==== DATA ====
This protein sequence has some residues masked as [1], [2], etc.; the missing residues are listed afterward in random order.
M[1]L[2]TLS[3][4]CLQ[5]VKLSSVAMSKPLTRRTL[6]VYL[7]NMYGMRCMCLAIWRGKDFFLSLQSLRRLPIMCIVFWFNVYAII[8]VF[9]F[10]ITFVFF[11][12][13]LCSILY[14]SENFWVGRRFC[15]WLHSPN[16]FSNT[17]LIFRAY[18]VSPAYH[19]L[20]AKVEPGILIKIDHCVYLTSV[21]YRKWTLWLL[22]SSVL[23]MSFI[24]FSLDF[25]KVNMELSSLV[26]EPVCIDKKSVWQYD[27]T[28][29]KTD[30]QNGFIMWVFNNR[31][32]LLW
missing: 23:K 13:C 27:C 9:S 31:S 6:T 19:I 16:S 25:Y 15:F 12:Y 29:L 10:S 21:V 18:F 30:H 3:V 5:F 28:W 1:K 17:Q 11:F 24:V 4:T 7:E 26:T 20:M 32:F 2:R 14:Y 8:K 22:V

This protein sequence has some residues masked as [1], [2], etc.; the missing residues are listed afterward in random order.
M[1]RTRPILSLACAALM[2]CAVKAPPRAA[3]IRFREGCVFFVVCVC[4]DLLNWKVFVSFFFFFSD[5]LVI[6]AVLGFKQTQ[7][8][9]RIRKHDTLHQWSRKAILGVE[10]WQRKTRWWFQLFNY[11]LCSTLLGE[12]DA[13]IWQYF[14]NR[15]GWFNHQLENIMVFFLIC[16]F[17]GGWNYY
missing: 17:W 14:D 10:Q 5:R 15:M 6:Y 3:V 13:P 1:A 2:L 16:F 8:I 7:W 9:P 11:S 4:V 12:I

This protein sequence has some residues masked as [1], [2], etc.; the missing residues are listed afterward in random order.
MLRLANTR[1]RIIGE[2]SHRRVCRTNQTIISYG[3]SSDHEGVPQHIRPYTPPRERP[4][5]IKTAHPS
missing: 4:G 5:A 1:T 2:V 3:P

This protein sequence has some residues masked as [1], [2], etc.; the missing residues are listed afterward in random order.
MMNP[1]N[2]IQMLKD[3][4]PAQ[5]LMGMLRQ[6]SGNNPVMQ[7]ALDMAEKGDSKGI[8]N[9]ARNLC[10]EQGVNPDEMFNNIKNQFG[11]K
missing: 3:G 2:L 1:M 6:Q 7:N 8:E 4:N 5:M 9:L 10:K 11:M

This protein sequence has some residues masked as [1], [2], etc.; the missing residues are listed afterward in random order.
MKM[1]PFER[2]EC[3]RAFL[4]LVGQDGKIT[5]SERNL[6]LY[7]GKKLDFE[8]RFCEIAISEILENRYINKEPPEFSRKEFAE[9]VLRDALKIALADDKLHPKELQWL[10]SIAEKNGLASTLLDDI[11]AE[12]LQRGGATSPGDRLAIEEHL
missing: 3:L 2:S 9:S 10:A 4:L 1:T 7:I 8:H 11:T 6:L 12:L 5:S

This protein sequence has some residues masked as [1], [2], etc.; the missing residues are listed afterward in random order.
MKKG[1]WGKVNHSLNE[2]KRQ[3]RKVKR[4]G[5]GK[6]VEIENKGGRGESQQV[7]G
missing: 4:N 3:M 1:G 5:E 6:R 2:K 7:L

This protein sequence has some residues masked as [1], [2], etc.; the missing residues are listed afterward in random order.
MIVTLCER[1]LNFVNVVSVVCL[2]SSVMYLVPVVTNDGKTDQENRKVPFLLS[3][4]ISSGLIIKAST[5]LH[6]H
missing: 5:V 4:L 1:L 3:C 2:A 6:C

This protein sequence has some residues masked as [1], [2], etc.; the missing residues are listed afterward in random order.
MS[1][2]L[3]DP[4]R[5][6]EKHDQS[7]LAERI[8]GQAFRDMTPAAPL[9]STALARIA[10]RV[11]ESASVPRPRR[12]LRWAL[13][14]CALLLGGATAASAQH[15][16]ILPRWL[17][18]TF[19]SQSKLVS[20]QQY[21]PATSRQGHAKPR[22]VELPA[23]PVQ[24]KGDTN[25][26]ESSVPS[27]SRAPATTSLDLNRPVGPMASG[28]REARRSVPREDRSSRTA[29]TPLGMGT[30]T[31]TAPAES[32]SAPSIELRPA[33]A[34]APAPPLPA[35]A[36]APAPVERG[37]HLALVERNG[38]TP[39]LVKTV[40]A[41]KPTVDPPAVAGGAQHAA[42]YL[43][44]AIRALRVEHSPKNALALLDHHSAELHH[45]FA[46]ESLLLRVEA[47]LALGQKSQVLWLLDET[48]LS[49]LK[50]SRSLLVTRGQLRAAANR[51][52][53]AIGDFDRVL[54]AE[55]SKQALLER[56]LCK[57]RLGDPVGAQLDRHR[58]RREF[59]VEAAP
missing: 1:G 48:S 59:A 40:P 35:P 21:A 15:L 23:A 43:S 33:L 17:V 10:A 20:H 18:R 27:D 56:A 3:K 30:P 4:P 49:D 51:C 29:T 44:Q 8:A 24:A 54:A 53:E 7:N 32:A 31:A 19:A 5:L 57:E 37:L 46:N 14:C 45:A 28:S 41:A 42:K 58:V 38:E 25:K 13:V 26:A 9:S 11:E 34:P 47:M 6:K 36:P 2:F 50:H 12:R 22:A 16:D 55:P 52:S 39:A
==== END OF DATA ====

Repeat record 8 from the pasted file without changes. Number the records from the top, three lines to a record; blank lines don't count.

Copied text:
This protein sequence has some residues masked as [1], [2], etc.; the missing residues are listed afterward in random order.
MS[1][2]L[3]DP[4]R[5][6]EKHDQS[7]LAERI[8]GQAFRDMTPAAPL[9]STALARIA[10]RV[11]ESASVPRPRR[12]LRWAL[13][14]CALLLGGATAASAQH[15][16]ILPRWL[17][18]TF[19]SQSKLVS[20]QQY[21]PATSRQGHAKPR[22]VELPA[23]PVQ[24]KGDTN[25][26]ESSVPS[27]SRAPATTSLDLNRPVGPMASG[28]REARRSVPREDRSSRTA[29]TPLGMGT[30]T[31]TAPAES[32]SAPSIELRPA[33]A[34]APAPPLPA[35]A[36]APAPVERG[37]HLALVERNG[38]TP[39]LVKTV[40]A[41]KPTVDPPAVAGGAQHAA[42]YL[43][44]AIRALRVEHSPKNALALLDHHSAELHH[45]FA[46]ESLLLRVEA[47]LALGQKSQVLWLLDET[48]LS[49]LK[50]SRSLLVTRGQLRAAANR[51][52][53]AIGDFDRVL[54]AE[55]SKQALLER[56]LCK[57]RLGDPVGAQLDRHR[58]RREF[59]VEAAP
missing: 1:G 48:S 59:A 40:P 35:P 21:A 15:L 23:A 43:S 33:L 17:V 10:A 20:H 18:R 27:D 56:A 3:K 30:P 4:P 49:D 51:C 29:T 44:Q 8:A 24:A 54:A 53:E 7:N 32:A 31:A 19:A 5:L 57:E 37:L 46:N 14:C 45:A 28:S 41:A 42:K 58:V 38:E 25:K 13:V 26:A 9:S 11:E 34:P 47:M 6:K 36:P 2:F 50:H 12:R 22:A 16:D 55:P 52:S 39:A